Displaying 1 - 8 of total 8 results:
Family life and early childhood environment; undergraduate studies at Case School for Applied Sciences, 1925-1929; M.S., 1933; influence of Dayton C. Miller; reanalysis of Miller’s absolute motion experiments, meetings with Albert Einstein; National Bureau of Standards (NBS) work on ionosphere and standard frequency regulation, 1929-1930; contact with University of Chicago, l930s and 1940s, thesis work on photon scattering under Arthur H.
Family background; grows up in California; early interest in electronics. Undergraduate and graduate studies at Caltech. Strong interest in history of science as undergraduate. Ph.D. in physics, 1932. University of California at Berkeley, 1932-1934. MIT from 1934; founder of the Radioactivity Center. Starts first course designated "nuclear physics," January 1935. Strong interest in study of radium poisoning; radium tolerance in humans, cancer research. World War II work, postwar work; establishment of Laboratory for Nuclear Science and Engineering.
Family life and early childhood environment; undergraduate studies at Case School for Applied Sciences (1925-29), M.S. 1933, influence of D.C. Miller; reanalysis of Miller’s absolute motion experiments, meetings with Einstein; National Bureau of Standards work on ionosphere and standard frequency regulation 1929-30; contact with University of Chicago (1930’s and 1940’s), thesis work on photon scattering under A.H.
Born in Vienna in 1917; move to America at age 14; undergraduate and masters degrees at Caltech; relations with Harald U. Sverdrup at Scripps and Ph.D. there. Enlisted in Army during World War II; war work on submarine problems with Navy. Joined JASON at Keith Brueckner's invitation, 1961. Greater part of interview devoted to JASON: work, organization and external relations. Also prominently mentioned are: John Von Neumann; and United States Navy.
Early life and family origins; Phillips Andover Academy; teachers; Andover and Max Millikan; early interest in astronomy; methodology of science; undergraduate years at Yale University; hobbies, teachers at Yale; physics and Alan Waterman; interest in particle accelerator; extracurricular study group at Yale; interest in economics; Henry Fellowship at University of Cambridge; concentration in theoretical physics; studies with Arthur Eddington.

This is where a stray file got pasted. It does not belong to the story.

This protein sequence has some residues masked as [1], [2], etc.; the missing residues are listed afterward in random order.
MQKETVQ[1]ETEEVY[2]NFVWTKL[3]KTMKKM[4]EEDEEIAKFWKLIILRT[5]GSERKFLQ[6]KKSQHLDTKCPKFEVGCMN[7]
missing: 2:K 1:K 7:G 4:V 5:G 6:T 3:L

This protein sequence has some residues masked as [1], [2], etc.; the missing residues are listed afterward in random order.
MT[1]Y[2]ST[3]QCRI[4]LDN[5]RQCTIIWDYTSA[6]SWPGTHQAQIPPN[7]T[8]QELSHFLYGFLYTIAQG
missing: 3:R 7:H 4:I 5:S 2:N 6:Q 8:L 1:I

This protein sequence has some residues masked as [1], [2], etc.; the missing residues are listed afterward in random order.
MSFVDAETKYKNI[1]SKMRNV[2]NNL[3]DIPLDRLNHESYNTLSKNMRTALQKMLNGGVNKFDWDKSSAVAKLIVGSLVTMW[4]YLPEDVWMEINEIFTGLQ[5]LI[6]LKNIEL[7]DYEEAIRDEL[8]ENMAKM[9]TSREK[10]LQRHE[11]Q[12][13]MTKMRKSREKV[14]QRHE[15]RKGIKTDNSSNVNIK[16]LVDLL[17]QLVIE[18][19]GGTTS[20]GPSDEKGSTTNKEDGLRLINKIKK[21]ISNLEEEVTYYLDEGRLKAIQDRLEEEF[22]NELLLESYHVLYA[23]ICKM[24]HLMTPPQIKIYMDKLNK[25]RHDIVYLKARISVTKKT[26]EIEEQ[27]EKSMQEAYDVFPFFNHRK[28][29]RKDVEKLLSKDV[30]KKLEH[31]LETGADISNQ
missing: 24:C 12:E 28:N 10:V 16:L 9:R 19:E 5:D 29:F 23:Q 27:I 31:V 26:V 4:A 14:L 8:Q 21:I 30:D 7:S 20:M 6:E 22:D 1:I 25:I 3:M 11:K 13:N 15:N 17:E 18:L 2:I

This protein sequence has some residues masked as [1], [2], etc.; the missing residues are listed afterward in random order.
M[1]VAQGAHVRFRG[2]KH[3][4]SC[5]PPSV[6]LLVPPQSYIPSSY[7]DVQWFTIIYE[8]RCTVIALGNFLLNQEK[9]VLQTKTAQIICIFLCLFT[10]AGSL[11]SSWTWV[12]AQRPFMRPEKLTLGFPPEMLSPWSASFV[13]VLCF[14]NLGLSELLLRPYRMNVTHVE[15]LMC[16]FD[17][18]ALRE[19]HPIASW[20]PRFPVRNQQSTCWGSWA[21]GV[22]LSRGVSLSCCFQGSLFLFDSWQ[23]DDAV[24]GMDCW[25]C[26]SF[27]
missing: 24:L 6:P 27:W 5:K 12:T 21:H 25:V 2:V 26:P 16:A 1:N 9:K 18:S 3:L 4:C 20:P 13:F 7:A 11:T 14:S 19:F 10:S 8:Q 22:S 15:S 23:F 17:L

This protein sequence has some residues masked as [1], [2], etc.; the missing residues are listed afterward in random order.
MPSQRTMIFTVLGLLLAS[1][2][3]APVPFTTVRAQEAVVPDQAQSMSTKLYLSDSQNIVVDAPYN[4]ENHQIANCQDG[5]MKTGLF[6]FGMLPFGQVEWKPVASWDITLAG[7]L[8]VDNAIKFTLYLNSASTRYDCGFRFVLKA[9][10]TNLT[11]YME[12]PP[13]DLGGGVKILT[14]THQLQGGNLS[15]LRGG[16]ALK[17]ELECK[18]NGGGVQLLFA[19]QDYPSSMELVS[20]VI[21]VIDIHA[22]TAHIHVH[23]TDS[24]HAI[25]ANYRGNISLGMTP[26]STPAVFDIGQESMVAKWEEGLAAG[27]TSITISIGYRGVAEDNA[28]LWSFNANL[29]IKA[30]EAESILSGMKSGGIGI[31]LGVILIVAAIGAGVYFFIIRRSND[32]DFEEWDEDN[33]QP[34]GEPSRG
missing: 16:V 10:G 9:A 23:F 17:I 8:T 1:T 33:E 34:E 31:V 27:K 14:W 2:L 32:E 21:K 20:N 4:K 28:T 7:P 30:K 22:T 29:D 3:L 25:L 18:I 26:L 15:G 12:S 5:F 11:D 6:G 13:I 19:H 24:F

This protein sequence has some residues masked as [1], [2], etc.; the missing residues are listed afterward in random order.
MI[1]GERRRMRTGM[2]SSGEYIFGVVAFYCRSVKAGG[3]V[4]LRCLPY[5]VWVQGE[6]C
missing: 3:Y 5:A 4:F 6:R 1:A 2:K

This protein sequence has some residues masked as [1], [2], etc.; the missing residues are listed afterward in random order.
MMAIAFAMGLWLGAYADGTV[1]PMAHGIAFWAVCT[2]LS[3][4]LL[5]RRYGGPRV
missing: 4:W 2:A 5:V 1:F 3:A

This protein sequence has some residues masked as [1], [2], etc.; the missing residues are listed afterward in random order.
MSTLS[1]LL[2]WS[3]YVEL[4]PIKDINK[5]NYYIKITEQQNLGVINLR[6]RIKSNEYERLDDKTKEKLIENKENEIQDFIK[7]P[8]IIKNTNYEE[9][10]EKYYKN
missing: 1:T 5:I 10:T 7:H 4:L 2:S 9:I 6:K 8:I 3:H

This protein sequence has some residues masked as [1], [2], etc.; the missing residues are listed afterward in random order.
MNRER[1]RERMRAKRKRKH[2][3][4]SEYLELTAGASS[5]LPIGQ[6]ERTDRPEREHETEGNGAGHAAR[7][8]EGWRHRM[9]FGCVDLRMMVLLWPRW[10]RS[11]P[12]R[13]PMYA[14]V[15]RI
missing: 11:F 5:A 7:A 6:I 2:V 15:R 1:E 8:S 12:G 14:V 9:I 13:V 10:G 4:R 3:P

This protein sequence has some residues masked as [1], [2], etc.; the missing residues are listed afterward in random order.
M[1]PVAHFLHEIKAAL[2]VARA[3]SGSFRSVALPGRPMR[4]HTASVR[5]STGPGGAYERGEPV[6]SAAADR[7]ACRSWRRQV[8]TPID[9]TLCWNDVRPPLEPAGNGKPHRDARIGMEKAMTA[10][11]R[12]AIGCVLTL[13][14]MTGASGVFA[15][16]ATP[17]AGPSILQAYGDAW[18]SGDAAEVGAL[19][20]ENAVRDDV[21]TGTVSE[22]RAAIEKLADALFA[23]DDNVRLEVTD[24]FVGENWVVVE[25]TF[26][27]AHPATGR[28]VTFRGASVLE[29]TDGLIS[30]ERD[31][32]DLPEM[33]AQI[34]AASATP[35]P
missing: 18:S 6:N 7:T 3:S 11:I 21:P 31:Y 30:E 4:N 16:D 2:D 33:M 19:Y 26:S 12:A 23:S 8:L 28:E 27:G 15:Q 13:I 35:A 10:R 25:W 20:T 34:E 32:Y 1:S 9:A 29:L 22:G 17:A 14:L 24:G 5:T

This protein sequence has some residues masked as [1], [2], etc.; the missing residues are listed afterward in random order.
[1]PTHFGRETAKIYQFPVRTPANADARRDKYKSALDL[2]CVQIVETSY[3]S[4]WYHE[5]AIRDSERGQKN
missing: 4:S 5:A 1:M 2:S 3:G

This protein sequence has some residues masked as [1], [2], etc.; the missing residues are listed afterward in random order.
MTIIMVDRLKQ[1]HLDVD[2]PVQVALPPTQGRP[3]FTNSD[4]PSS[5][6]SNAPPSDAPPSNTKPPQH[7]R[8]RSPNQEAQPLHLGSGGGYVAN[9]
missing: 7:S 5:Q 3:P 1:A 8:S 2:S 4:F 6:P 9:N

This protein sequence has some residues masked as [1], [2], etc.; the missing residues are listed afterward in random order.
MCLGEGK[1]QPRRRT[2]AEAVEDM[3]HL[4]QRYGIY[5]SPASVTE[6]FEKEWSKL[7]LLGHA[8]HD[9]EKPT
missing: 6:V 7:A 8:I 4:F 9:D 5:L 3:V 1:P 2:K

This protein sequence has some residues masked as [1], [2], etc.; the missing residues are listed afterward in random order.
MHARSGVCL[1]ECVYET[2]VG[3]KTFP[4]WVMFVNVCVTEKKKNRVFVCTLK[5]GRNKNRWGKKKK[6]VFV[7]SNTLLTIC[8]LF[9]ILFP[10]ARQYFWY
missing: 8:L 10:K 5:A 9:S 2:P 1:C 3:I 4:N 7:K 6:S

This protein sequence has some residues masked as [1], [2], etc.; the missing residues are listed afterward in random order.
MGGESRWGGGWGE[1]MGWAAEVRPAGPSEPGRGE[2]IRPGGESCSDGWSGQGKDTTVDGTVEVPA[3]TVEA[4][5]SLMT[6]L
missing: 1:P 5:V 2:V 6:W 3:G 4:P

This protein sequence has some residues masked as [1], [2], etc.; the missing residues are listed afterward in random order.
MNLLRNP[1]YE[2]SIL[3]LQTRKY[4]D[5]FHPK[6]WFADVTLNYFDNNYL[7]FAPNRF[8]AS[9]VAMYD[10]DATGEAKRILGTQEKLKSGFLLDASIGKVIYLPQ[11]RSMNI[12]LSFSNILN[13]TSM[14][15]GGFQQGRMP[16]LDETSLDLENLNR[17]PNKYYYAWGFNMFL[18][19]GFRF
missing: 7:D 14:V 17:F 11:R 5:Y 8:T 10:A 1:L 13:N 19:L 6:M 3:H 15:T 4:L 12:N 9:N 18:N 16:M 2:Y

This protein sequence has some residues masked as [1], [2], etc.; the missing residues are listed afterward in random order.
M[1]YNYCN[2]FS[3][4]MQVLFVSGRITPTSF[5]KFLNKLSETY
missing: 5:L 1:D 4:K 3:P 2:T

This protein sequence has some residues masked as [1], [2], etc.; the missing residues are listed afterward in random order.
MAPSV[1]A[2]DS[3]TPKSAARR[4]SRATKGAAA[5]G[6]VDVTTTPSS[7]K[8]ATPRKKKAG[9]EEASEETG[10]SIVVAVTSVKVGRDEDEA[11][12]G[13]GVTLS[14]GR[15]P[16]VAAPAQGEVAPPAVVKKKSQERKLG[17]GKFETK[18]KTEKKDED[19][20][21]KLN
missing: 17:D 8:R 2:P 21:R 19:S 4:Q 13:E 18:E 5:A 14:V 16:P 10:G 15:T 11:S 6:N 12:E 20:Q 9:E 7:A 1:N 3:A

Youth and early education; undergraduate years at Caltech, 1924-1929; influence of Arthur A. Noyes, Linus Pauling; graduate training and molecular beam work at Princeton University with Karl Compton, Edward U. Condon, Robert Van de Graaff, 1929-1932. National Research Council Fellow at University of California at Berkeley, 1932-1934; at Radiation Laboratory with Ernest O. Lawrence, J. Robert Oppenheimer; on Berkeley staff as teacher and working on cyclotrons, nuclear physics and radiochemistry, 1934-1940.
In this interview, Edward Uhler Condon discusses topics such as: his family background; early education; influence of high school physics teacher, William Howell Williams, 1914-1918, and later teacher at University of California, Berkeley; interval as boy reporter. Undergraduate years at Berkeley, beginning in 1921 in chemistry department; Ph.D. in physics, 1926; association with Fred Weinberg. Discovery of Erwin Schrödinger's wave mechanics papers; International Education Board fellowship to study quantum mechanics at Göttingen, 1926.
Family background; identification with and influence of mentor Harvey Fletcher; bachelor's degree; calling as a Mormon missionary in Chicago, graduate course in physics with Albert A. Michelson. Work on electronics and acoustics at Western Electric at the invitation of Fletcher; influence of the work of Hendrik Johannes van der Bijl and Harold D. Arnold. Resumption of graduate studies at University of Chicago in 1919 and recollection of his work there with Michelson and Robert Millikan; change of dissertation topic to investigation of a hearing problem using vacuum tube circuits.